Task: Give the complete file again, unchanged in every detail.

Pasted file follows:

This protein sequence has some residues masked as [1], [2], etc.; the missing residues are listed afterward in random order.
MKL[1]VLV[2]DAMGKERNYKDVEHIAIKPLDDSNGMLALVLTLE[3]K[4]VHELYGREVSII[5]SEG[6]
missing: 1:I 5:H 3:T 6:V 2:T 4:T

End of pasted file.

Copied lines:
This protein sequence has some residues masked as [1], [2], etc.; the missing residues are listed afterward in random order.
MKL[1]VLV[2]DAMGKERNYKDVEHIAIKPLDDSNGMLALVLTLE[3]K[4]VHELYGREVSII[5]SEG[6]
missing: 1:I 5:H 3:T 6:V 2:T 4:T